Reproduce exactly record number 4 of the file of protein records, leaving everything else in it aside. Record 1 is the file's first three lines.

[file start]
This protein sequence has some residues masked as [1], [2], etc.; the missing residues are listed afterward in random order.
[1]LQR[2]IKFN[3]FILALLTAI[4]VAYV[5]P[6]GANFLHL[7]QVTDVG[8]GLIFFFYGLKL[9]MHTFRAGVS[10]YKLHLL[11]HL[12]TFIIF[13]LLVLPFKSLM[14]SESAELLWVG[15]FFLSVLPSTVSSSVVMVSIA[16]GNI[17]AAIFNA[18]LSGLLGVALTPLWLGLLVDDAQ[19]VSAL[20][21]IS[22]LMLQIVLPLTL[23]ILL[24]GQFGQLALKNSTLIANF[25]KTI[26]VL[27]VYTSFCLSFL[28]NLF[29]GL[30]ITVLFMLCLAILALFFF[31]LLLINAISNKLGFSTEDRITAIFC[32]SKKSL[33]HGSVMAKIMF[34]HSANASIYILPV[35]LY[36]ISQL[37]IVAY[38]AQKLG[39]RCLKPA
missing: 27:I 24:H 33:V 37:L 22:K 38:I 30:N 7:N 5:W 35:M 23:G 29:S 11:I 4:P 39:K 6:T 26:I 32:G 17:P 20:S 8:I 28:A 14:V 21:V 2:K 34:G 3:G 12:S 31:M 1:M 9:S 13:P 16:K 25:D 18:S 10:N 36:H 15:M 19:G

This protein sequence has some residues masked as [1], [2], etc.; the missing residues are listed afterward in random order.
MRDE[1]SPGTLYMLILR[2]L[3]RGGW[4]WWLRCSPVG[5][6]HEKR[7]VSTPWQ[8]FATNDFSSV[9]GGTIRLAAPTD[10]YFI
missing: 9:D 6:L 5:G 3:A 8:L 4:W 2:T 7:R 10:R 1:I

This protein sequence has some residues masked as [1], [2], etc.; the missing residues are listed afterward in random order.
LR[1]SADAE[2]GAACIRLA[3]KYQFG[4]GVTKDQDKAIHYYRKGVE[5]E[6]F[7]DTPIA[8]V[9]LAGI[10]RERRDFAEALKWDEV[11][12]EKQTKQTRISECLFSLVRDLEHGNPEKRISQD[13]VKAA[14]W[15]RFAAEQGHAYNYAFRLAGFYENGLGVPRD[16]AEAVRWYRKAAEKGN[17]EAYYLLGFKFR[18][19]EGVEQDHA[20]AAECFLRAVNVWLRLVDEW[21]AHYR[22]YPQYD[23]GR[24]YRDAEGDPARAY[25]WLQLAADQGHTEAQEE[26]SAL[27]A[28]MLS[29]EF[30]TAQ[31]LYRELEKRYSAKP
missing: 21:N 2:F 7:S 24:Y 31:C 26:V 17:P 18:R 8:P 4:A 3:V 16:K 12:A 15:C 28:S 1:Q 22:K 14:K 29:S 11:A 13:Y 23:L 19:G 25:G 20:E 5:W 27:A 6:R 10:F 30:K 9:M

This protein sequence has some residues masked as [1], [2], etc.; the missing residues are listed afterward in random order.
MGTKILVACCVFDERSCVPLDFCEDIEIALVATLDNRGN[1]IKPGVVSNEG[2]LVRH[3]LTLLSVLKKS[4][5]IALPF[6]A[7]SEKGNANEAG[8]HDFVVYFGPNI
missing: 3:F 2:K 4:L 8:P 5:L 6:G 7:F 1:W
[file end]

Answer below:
This protein sequence has some residues masked as [1], [2], etc.; the missing residues are listed afterward in random order.
MGTKILVACCVFDERSCVPLDFCEDIEIALVATLDNRGN[1]IKPGVVSNEG[2]LVRH[3]LTLLSVLKKS[4][5]IALPF[6]A[7]SEKGNANEAG[8]HDFVVYFGPNI
missing: 3:F 2:K 4:L 8:P 5:L 6:G 7:F 1:W